- This Week
In the age of social media, San Francisco's wildest clubs (and shrewdest promoters) are taking over the world
06.08.10 - 8:40 pm | Marke B. |
"Bootleg mashups are an integral part of the whole 'open source' debate," D told me. "So we wanted to take that one step further and experiment with open source nightlife. We're the party everyone associates with mashups. And there are people making mashups on their laptops in bedrooms around the world. So when they want to start a regular party, they write us and ask us how. These are mostly people who've never dealt with venues, never promoted before. Obviously we can't come there every week and host. So we talk to them more, see if they're the right people, and guide them through it. We only ask that they conform to our quality standards regarding look and feel. It's our baby. And if they can add in the performances and fly us out to play once in a while, that's great, too."
"In fact," Adrian added, not joking, "we're developing a Bootie in a Box extension kit for people to download and start their own." (Said box would include such things as hi-res logos and flyer images for consistent branding, a copy of the Bootie font, music downloads, DVDs of looping visuals, server space and a URL on the Bootie site, and, yes, a six-foot inflatable pirate design.) "It's about making the Internet do the work for us."
LOG ON, BLOW UP
The Internet has certainly worked for knockout photog Ava Berlin, who puts on Blow Up (www.blowupsf.com) with her husband, Jeffrey Paradise, and genius-eared DJ Richie Panic. She told me, "People know Blow Up from the videos they see on YouTube. A lot of promoters in other cities are like 'How do you get the crowd to go crazy like that?' They see what's going on in San Francisco, and it really inspires them to go buck wild."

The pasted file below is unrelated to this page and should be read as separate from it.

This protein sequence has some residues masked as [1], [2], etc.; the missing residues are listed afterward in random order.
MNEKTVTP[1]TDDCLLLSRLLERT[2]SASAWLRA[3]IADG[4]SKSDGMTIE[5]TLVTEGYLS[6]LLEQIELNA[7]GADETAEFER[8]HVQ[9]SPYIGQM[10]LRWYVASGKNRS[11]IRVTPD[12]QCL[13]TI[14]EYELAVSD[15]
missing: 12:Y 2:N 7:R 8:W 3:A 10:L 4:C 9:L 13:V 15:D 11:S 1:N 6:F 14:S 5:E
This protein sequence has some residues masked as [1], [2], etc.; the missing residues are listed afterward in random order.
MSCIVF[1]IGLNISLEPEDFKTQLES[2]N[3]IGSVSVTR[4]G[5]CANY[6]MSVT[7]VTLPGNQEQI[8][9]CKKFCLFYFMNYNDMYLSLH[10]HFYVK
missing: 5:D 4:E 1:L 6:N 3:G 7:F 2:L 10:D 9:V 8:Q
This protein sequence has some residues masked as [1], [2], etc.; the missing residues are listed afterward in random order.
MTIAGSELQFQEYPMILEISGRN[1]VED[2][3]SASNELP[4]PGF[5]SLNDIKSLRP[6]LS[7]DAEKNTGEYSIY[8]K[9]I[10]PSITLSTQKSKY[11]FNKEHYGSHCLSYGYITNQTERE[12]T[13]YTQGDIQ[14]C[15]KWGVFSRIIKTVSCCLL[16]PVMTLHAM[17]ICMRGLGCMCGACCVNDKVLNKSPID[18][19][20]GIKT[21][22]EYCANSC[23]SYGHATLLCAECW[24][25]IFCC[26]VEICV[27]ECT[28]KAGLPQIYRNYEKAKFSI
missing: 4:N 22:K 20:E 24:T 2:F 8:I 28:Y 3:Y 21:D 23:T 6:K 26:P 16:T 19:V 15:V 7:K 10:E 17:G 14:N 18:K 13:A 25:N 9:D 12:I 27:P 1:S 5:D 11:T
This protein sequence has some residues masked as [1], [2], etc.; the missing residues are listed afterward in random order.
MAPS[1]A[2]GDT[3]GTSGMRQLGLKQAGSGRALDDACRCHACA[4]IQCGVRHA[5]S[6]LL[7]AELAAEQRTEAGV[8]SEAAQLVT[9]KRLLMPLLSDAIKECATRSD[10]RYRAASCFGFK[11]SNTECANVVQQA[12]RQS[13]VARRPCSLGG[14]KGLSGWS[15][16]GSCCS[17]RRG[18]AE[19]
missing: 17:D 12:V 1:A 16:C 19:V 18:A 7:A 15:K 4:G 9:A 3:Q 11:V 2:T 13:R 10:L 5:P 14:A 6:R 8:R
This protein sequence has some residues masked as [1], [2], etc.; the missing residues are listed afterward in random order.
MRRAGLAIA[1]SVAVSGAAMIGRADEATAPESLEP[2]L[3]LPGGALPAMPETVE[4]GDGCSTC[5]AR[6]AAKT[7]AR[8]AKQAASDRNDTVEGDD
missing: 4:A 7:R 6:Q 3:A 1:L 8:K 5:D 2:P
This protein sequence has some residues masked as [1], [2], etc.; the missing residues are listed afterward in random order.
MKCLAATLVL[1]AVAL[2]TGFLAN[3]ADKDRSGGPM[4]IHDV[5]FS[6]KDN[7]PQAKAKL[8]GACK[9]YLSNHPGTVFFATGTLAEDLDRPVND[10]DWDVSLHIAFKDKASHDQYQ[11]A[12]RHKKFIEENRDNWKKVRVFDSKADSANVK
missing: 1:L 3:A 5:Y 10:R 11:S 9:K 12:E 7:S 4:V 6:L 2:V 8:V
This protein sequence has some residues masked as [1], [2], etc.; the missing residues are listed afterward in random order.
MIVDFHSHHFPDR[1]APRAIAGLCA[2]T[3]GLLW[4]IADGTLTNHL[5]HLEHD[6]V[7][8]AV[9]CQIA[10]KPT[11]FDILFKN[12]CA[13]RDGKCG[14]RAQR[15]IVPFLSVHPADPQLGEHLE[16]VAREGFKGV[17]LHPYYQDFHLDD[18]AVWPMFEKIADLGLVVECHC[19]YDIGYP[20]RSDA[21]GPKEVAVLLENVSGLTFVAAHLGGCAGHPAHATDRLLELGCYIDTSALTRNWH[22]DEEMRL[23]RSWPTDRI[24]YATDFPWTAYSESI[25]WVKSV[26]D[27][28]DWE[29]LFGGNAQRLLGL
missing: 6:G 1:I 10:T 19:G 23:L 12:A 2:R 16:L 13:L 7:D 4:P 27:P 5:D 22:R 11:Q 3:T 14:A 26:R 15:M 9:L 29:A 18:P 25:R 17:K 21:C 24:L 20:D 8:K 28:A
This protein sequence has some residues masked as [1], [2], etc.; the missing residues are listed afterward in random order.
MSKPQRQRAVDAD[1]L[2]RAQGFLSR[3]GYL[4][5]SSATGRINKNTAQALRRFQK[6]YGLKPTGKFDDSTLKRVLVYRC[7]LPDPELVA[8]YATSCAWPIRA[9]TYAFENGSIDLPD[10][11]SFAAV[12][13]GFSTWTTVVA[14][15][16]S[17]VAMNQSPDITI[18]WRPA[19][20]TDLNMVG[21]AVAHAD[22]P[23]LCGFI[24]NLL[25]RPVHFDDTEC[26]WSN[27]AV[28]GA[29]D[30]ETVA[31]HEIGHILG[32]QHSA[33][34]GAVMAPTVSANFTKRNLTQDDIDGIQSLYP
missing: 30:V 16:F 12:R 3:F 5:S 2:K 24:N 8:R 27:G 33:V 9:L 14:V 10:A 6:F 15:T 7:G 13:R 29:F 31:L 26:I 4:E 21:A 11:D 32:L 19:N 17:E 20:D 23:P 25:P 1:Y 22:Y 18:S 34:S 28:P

Ava Berlin and DJ Jeffrey Paradise. Photo by David Espinoza, styling by V Vernard
Until it was recently shut down due to capacity issues, Blow Up was our infamous winning entry in the balls-out electro party sweepstakes, for five years drawing a glamour-forward, sensually uninhibited 18-and-over crowd to the Rickshaw Stop. (The party still survives — Blow Up launches a monthly "summer concert series" on Sat/12 at Kelly's Mission Rock.) It was one of the first club nights to truly harness the power of social media, posting shareable party photos and slickly edited vids practically before last call was over.
"Three or four years ago, people started sending us links to websites in other countries — young people in Germany, Japan, Paris, Bangkok that collected Blow Up flyers, photos, and videos on their blogs and MySpace pages," Berlin continued. "These people hadn't even had a chance to go to one of the parties, but through the Internet they're part of it."
Some of those people wanted to throw their own Blow Ups, and the party quickly spread to Los Angeles, Tokyo, Atlanta, Osaka, Miami, and New York. Before the Blow Up promoters license their name, though, one of them might go out first to check out the scene. And, except in L.A., where a regular franchise has been operating for some time, they consider their presence crucial to the event's success. (A physical compensation for virtual fame?) "We never appear as Blow Up unless we know the promoters personally or they're recommended by trusted friends," Berlin said. "We work closely with them on almost everything, even the type of security guards. People need to feel free to make the right vibe. We're really particular."
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